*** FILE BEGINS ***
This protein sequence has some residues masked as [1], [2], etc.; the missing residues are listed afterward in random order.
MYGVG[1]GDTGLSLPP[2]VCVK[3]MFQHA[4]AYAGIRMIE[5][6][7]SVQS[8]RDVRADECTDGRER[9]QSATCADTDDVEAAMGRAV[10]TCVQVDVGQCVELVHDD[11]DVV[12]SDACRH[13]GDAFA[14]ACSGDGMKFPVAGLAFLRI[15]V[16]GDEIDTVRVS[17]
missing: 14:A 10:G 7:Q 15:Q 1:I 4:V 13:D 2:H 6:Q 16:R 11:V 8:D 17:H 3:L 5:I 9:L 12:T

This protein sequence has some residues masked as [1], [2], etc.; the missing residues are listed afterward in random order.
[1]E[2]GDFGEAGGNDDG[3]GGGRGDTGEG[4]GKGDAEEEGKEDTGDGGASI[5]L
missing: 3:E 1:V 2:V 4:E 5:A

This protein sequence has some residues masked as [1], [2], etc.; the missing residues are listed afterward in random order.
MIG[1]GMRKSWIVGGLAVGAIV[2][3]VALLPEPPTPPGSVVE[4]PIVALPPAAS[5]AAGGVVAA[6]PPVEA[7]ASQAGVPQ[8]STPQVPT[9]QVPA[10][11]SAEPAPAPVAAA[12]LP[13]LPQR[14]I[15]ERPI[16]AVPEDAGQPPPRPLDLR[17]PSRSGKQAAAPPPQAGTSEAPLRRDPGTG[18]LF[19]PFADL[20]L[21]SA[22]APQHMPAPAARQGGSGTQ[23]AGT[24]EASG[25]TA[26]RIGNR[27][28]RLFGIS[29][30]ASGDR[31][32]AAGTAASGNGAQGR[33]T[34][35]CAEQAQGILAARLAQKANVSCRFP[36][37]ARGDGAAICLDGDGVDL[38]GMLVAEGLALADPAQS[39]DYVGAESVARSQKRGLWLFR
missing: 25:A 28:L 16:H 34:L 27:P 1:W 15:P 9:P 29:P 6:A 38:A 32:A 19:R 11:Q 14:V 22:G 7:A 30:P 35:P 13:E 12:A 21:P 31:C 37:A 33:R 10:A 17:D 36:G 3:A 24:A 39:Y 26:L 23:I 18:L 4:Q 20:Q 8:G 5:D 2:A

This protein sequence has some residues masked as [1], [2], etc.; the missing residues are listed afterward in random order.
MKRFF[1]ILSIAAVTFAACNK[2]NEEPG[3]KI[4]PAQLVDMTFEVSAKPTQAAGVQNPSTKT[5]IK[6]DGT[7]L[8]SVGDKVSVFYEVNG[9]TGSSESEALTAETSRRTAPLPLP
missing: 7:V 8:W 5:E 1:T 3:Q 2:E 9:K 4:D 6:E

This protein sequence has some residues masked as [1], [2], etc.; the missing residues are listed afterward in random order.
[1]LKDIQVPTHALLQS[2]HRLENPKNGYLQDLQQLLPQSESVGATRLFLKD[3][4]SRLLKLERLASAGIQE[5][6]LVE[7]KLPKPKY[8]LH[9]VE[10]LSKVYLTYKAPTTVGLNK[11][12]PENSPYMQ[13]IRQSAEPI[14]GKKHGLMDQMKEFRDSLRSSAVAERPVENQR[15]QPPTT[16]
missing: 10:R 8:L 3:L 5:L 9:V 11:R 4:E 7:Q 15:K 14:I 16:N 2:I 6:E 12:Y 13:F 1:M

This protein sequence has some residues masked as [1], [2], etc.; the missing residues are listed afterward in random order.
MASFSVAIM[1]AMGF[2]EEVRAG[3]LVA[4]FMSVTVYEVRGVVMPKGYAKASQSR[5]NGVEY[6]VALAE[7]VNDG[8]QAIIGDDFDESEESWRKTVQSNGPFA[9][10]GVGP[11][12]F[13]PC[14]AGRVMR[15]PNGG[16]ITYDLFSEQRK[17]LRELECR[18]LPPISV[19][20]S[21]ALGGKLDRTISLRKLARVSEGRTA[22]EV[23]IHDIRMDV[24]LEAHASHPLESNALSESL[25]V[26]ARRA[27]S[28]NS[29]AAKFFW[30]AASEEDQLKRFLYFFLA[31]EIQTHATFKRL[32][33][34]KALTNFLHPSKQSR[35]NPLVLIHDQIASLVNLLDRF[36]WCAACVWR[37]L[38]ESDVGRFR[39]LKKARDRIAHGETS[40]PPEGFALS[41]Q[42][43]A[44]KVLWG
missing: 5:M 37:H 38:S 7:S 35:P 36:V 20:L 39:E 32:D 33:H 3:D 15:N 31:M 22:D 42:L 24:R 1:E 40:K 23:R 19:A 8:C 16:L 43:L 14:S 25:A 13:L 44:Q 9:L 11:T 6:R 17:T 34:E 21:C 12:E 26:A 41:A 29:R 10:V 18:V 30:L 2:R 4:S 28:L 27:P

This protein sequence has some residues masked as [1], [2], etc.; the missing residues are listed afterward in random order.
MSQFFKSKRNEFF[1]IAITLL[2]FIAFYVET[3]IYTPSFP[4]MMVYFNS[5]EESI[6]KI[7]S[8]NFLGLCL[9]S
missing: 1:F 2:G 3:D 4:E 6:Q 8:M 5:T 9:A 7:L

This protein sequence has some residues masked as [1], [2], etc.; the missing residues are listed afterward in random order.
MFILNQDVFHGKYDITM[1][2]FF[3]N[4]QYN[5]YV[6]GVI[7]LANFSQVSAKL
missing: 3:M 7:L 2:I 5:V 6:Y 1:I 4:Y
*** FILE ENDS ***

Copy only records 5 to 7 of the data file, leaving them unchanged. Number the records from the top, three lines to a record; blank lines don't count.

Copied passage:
This protein sequence has some residues masked as [1], [2], etc.; the missing residues are listed afterward in random order.
[1]LKDIQVPTHALLQS[2]HRLENPKNGYLQDLQQLLPQSESVGATRLFLKD[3][4]SRLLKLERLASAGIQE[5][6]LVE[7]KLPKPKY[8]LH[9]VE[10]LSKVYLTYKAPTTVGLNK[11][12]PENSPYMQ[13]IRQSAEPI[14]GKKHGLMDQMKEFRDSLRSSAVAERPVENQR[15]QPPTT[16]
missing: 10:R 8:L 3:L 5:L 9:V 11:R 4:E 7:Q 15:K 14:I 16:N 2:I 6:E 12:Y 13:F 1:M

This protein sequence has some residues masked as [1], [2], etc.; the missing residues are listed afterward in random order.
MASFSVAIM[1]AMGF[2]EEVRAG[3]LVA[4]FMSVTVYEVRGVVMPKGYAKASQSR[5]NGVEY[6]VALAE[7]VNDG[8]QAIIGDDFDESEESWRKTVQSNGPFA[9][10]GVGP[11][12]F[13]PC[14]AGRVMR[15]PNGG[16]ITYDLFSEQRK[17]LRELECR[18]LPPISV[19][20]S[21]ALGGKLDRTISLRKLARVSEGRTA[22]EV[23]IHDIRMDV[24]LEAHASHPLESNALSESL[25]V[26]ARRA[27]S[28]NS[29]AAKFFW[30]AASEEDQLKRFLYFFLA[31]EIQTHATFKRL[32][33][34]KALTNFLHPSKQSR[35]NPLVLIHDQIASLVNLLDRF[36]WCAACVWR[37]L[38]ESDVGRFR[39]LKKARDRIAHGETS[40]PPEGFALS[41]Q[42][43]A[44]KVLWG
missing: 5:M 37:H 38:S 7:S 35:P 36:V 20:L 39:E 32:D 33:H 3:D 15:N 31:M 22:D 42:L 24:R 1:E 40:K 23:R 19:A 8:C 16:L 43:L 14:S 25:A 13:L 44:Q 9:L 11:T 6:R 17:T 34:E 21:C 12:E 26:A 41:A 29:R 10:V 18:V 30:L 2:R 4:S 28:L 27:P

This protein sequence has some residues masked as [1], [2], etc.; the missing residues are listed afterward in random order.
MSQFFKSKRNEFF[1]IAITLL[2]FIAFYVET[3]IYTPSFP[4]MMVYFNS[5]EESI[6]KI[7]S[8]NFLGLCL[9]S
missing: 1:F 2:G 3:D 4:E 6:Q 8:M 5:T 9:A 7:L